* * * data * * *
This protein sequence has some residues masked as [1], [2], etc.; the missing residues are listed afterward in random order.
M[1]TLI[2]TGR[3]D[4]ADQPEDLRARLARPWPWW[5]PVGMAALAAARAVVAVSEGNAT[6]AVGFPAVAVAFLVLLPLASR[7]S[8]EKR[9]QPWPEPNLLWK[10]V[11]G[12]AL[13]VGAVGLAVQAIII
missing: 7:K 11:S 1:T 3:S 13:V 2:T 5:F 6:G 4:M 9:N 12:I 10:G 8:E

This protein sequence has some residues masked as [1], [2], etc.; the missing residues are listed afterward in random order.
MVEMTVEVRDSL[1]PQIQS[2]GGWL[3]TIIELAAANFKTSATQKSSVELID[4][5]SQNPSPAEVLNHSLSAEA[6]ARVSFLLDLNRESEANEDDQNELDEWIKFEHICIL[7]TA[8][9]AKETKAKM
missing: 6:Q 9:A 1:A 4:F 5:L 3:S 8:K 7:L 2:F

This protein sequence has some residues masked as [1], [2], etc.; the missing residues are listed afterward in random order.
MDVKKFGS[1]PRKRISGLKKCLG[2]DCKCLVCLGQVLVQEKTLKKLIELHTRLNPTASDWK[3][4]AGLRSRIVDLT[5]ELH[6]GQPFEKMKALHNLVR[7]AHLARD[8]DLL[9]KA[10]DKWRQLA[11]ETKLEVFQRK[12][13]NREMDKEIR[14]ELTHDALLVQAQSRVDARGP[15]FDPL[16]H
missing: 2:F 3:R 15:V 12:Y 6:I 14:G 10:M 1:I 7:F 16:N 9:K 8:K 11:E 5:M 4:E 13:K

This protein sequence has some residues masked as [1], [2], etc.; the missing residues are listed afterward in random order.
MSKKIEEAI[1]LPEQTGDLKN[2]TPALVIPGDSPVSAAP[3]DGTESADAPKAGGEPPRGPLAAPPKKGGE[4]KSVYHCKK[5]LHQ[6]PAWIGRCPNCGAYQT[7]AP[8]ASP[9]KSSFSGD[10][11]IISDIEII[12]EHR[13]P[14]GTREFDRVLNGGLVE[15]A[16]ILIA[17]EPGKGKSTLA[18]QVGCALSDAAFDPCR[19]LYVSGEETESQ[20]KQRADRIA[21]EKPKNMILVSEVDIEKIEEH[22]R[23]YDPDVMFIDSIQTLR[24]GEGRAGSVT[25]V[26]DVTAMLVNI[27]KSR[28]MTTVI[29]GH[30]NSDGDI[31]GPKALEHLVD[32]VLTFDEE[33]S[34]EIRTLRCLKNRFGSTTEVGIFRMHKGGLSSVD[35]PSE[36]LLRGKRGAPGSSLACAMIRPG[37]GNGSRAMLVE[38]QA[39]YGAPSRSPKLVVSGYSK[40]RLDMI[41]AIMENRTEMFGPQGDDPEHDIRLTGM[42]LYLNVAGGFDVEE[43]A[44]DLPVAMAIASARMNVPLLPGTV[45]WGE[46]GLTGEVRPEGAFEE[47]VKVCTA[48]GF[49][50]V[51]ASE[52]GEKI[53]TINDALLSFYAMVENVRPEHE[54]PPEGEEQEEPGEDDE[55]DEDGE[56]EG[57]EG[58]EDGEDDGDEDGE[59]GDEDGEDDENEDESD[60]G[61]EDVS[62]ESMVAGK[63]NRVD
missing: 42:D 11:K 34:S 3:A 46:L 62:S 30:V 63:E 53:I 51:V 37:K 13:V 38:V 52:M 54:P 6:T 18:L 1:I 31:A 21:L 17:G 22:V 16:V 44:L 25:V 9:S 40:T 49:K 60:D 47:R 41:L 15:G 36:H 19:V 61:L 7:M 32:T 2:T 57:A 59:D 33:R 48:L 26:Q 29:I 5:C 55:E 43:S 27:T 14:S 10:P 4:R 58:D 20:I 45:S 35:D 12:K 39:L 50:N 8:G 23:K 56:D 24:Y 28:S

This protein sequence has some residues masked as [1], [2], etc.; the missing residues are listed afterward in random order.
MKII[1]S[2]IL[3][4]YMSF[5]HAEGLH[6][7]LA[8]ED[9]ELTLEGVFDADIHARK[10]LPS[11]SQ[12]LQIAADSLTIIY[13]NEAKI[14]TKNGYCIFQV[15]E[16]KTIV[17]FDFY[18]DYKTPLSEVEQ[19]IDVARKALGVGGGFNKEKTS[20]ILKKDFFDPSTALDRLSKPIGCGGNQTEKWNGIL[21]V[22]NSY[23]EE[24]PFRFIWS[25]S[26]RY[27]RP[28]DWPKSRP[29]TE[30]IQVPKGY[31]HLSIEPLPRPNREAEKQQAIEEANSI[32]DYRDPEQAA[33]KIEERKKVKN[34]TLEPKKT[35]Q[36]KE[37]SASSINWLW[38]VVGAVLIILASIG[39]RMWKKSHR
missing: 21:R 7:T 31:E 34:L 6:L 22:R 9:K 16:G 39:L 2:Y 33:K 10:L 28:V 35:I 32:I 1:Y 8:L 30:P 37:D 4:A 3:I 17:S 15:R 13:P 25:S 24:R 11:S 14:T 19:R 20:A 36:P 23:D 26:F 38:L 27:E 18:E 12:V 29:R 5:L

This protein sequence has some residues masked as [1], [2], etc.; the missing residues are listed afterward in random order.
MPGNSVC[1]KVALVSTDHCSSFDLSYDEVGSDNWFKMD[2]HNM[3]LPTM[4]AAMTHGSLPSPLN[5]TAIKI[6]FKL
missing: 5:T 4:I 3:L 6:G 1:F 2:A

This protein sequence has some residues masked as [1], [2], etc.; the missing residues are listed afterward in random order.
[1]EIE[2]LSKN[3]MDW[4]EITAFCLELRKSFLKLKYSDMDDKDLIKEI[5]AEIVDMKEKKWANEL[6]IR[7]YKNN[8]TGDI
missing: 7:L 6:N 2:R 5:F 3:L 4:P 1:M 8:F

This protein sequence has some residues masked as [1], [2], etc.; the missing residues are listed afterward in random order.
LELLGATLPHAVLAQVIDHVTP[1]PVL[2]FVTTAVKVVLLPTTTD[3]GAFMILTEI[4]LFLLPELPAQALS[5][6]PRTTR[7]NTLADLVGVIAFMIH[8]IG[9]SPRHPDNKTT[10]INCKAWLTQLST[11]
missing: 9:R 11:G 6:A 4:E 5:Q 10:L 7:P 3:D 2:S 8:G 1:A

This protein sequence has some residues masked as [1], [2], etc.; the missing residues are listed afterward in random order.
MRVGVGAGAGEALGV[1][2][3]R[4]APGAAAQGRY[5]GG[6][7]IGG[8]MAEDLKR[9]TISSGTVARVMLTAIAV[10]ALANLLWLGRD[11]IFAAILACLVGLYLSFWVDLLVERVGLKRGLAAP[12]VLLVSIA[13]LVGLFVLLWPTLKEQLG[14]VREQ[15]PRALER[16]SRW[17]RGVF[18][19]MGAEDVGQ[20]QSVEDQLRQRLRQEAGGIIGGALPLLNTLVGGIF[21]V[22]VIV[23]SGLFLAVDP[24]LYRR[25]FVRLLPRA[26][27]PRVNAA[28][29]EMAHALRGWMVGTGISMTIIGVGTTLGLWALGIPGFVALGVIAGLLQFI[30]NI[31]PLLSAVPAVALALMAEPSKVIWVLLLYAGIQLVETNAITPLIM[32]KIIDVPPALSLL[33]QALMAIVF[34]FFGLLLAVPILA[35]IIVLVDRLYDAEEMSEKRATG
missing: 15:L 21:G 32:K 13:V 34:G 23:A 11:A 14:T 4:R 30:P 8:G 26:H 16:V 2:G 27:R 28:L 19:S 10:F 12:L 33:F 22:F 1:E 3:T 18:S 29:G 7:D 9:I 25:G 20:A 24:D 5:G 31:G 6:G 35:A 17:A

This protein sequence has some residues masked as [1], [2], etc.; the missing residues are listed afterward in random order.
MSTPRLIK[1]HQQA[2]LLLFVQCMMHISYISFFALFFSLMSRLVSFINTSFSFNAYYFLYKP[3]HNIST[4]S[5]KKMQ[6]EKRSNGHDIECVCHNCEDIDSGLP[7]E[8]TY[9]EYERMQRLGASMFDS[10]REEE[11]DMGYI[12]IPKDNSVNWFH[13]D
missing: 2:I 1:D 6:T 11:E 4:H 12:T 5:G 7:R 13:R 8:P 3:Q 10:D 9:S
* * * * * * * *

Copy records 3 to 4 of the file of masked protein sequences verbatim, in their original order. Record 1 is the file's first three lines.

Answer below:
This protein sequence has some residues masked as [1], [2], etc.; the missing residues are listed afterward in random order.
MDVKKFGS[1]PRKRISGLKKCLG[2]DCKCLVCLGQVLVQEKTLKKLIELHTRLNPTASDWK[3][4]AGLRSRIVDLT[5]ELH[6]GQPFEKMKALHNLVR[7]AHLARD[8]DLL[9]KA[10]DKWRQLA[11]ETKLEVFQRK[12][13]NREMDKEIR[14]ELTHDALLVQAQSRVDARGP[15]FDPL[16]H
missing: 2:F 3:R 15:V 12:Y 6:I 14:G 10:M 1:I 7:F 16:N 9:K 8:K 11:E 5:M 4:E 13:K

This protein sequence has some residues masked as [1], [2], etc.; the missing residues are listed afterward in random order.
MSKKIEEAI[1]LPEQTGDLKN[2]TPALVIPGDSPVSAAP[3]DGTESADAPKAGGEPPRGPLAAPPKKGGE[4]KSVYHCKK[5]LHQ[6]PAWIGRCPNCGAYQT[7]AP[8]ASP[9]KSSFSGD[10][11]IISDIEII[12]EHR[13]P[14]GTREFDRVLNGGLVE[15]A[16]ILIA[17]EPGKGKSTLA[18]QVGCALSDAAFDPCR[19]LYVSGEETESQ[20]KQRADRIA[21]EKPKNMILVSEVDIEKIEEH[22]R[23]YDPDVMFIDSIQTLR[24]GEGRAGSVT[25]V[26]DVTAMLVNI[27]KSR[28]MTTVI[29]GH[30]NSDGDI[31]GPKALEHLVD[32]VLTFDEE[33]S[34]EIRTLRCLKNRFGSTTEVGIFRMHKGGLSSVD[35]PSE[36]LLRGKRGAPGSSLACAMIRPG[37]GNGSRAMLVE[38]QA[39]YGAPSRSPKLVVSGYSK[40]RLDMI[41]AIMENRTEMFGPQGDDPEHDIRLTGM[42]LYLNVAGGFDVEE[43]A[44]DLPVAMAIASARMNVPLLPGTV[45]WGE[46]GLTGEVRPEGAFEE[47]VKVCTA[48]GF[49][50]V[51]ASE[52]GEKI[53]TINDALLSFYAMVENVRPEHE[54]PPEGEEQEEPGEDDE[55]DEDGE[56]EG[57]EG[58]EDGEDDGDEDGE[59]GDEDGEDDENEDESD[60]G[61]EDVS[62]ESMVAGK[63]NRVD
missing: 42:D 11:K 34:S 3:A 46:L 62:S 30:V 63:E 53:I 51:V 37:K 13:V 38:V 52:M 54:P 6:T 18:L 1:I 31:A 21:L 17:G 22:V 16:V 44:L 25:V 9:S 40:T 49:K 60:D 47:R 41:L 15:G 36:H 19:V 61:L 7:M 32:T 2:T 57:A 59:D 33:R 48:L 26:Q 29:I 5:C 55:E 43:S 27:T 14:S 10:P 4:R 58:D 20:I 45:S 35:D 12:K 39:L 50:N 8:G 23:K 56:D 24:Y 28:S